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The $75 million vacant lot

Posted by: Chris Palmeri on October 2, 2006

A 12-acre parcel of land in Los Angeles’ ritzy Bel-Air neighborhood is up for sale, making it potentially the highest-priced single family home site in America. The property has sweeping views of the city and the Pacific Ocean. Two immediate neighbors are on the Forbes 400 list of richest Americans. Nancy Reagan lives close by.

The property has a history too. Some of the trees were planted more than 80 years ago by Alphonzo Bell Sr., who developed Bel-Air. Stars such as Kim Novak, Red Buttons and Barry Manilow once lived on the land before movie producer and New York real estate heir Steve Bing acquired and demolished eight of the nine homes on the site. Bing originally planned to build his own version of Shangri-La on the property but sold it last year to investor group ECP Acquisitions for a reported $75 million.

That ECP has decided to flip it so quickly rather than develop it shows that even in the stratospheric world of deci-million dollar properties, the housing market may be softening. ECP is putting the land up for auction by Beverly Hills-based Westside Estate Agency and New York-based The Greenwich Group International this week.

Reader Comments

Toby Munk

September 30, 2006 9:46 PM

Putting real estate out for auction is a sure sign of desperation. Transaction costs are much higher when using an auction process then when using the conventional Realtor approach. A property here in Aspen Colorado was recently put up for action with a reserve price of $29.8m after going unsold at a listing price of $37m. My prediction it will not sell at auction on October 4th.
As for the Bel-Air property, it would need to fetch at least $83.33m to pay the customary 10% auctioneers fee just to break even. So is a 11% price increase from last year realistic for this type of property? I guess the auction will tell.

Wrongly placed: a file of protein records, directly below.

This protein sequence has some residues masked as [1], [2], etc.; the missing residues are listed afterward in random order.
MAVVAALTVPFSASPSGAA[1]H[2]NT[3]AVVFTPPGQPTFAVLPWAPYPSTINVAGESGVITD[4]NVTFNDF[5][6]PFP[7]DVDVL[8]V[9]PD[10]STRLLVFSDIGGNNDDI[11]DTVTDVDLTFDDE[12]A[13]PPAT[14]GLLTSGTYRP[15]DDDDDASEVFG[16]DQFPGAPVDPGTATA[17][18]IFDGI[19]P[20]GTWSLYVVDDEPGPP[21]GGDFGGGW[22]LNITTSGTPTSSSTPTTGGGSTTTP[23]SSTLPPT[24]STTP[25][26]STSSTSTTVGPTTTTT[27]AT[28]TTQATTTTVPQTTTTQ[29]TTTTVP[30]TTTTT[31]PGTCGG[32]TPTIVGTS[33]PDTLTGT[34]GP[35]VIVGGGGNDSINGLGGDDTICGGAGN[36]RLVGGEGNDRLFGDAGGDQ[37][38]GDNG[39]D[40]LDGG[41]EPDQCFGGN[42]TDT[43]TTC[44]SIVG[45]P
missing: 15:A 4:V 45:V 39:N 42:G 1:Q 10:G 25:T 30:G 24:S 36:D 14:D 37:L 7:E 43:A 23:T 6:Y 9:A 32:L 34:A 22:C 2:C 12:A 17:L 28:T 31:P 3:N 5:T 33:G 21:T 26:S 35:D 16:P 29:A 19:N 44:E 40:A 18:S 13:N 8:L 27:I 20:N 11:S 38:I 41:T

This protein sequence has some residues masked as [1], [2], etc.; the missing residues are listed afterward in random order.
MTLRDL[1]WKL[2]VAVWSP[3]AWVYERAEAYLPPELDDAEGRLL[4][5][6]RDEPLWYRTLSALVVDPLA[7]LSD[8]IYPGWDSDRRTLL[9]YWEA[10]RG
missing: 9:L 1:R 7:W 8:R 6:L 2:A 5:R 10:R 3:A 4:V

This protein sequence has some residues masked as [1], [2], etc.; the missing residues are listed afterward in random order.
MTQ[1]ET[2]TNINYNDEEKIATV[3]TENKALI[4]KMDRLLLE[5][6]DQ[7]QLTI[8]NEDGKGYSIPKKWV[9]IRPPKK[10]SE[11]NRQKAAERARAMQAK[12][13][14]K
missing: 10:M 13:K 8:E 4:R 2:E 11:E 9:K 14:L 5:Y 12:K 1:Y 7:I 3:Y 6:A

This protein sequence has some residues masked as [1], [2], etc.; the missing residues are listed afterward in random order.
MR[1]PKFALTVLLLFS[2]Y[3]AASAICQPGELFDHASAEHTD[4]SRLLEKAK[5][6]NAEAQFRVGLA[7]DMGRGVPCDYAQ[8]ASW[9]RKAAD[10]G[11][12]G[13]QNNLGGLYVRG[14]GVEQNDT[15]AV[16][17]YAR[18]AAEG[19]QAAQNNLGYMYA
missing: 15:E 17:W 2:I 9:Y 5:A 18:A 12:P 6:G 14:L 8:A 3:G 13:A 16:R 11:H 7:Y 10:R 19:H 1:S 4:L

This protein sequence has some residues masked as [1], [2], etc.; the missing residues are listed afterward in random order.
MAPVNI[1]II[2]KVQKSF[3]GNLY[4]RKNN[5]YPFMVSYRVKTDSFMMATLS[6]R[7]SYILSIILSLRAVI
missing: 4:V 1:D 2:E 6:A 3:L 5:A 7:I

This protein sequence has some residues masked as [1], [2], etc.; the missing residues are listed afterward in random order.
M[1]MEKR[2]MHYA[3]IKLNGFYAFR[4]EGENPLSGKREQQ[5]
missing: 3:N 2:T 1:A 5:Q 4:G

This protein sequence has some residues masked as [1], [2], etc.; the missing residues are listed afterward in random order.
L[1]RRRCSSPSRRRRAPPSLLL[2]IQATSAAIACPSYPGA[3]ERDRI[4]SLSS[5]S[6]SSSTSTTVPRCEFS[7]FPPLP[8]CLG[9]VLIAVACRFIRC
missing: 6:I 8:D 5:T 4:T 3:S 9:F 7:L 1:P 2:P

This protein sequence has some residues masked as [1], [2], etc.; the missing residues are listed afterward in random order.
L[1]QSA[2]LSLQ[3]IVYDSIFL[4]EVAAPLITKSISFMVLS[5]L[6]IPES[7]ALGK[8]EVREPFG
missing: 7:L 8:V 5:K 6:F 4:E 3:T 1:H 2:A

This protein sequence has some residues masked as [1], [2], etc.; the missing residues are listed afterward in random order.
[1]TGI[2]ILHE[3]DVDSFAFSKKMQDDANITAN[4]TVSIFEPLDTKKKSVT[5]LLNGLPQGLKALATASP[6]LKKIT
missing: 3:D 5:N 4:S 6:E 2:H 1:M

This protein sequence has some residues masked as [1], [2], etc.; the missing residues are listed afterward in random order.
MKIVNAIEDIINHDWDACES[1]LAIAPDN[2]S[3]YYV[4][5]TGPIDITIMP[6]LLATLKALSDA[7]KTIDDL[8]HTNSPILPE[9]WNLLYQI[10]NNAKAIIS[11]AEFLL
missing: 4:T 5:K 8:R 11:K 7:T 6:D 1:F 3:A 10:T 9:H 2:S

October 3, 2006 2:12 PM

I doubt that they expect to recoup their investment. Putting a property up for auction in a period like this is a move to buy liquidity. They want to avoid more significant losses in the future and get rid of the property as soon as possible.

Gordon Schaye

October 3, 2006 6:41 PM

I forecast all of these real estate woes, with the reasoning behind the decline, over the past one year in frequent postings on Now we are discussing how to best handle the decline both for the buyer and the seller.


October 5, 2006 2:59 PM

I rather be in an auction where I can see real bidders and know how much each was putting on the line, then be told by realtors "There are others bids, can you go higher?".

Not knowing who the bidders are, or if they even exist, or what the other bids $$$ were.

Realtors! I would stay away from them until we see painful declines of 25-35%. And then if you must deal with them. Keep your guard up

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BusinessWeek editors Chris Palmeri, Prashant Gopal and Peter Coy chronicle the highs and lows of the housing and mortgage markets on their Hot Property blog. In print and online, the Hot Property team first wrote about the potential downside of lenders pushing riskier, "option ARM" mortgages and the rise in mortgage fraud back in 2005—well ahead of many other media outlets. In 2008, Hot Property bloggers finished #1 in a ranking of the world's top 100 "most powerful property people" by the British real estate website Global edge. Hot Property was named among the 25 most influential real estate blogs of 2007 by Inman News.

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